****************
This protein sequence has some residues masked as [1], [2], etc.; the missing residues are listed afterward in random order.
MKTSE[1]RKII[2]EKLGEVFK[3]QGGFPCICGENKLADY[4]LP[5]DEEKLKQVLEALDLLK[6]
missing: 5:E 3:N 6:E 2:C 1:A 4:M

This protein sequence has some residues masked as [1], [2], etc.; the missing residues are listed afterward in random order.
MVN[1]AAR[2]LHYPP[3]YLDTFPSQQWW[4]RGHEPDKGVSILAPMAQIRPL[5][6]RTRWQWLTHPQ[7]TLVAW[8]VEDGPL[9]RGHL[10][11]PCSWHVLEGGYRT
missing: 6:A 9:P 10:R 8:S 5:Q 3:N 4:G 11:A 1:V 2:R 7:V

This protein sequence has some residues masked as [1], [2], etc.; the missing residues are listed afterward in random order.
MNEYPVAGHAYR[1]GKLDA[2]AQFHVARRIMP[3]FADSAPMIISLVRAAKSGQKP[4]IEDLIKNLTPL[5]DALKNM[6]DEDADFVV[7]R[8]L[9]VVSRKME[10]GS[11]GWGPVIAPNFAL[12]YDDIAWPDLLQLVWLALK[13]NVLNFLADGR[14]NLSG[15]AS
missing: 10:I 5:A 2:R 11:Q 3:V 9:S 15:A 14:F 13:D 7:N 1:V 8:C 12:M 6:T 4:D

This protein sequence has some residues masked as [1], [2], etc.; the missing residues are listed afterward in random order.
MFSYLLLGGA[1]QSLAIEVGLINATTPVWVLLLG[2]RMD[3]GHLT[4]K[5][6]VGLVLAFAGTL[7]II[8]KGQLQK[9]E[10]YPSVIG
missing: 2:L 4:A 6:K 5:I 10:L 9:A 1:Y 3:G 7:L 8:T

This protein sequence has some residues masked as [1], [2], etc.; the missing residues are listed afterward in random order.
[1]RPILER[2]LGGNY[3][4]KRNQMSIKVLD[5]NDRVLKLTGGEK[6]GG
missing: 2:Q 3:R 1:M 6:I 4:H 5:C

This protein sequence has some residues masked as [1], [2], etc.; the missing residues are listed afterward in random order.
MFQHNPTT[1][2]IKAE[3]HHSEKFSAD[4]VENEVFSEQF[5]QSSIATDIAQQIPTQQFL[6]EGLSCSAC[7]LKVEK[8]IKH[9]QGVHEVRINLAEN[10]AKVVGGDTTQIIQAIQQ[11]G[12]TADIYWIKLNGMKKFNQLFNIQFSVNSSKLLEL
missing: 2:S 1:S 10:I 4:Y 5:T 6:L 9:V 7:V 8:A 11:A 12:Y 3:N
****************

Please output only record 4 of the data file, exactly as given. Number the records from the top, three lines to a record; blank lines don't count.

This protein sequence has some residues masked as [1], [2], etc.; the missing residues are listed afterward in random order.
MFSYLLLGGA[1]QSLAIEVGLINATTPVWVLLLG[2]RMD[3]GHLT[4]K[5][6]VGLVLAFAGTL[7]II[8]KGQLQK[9]E[10]YPSVIG
missing: 2:L 4:A 6:K 5:I 10:L 9:A 1:Y 3:G 7:L 8:T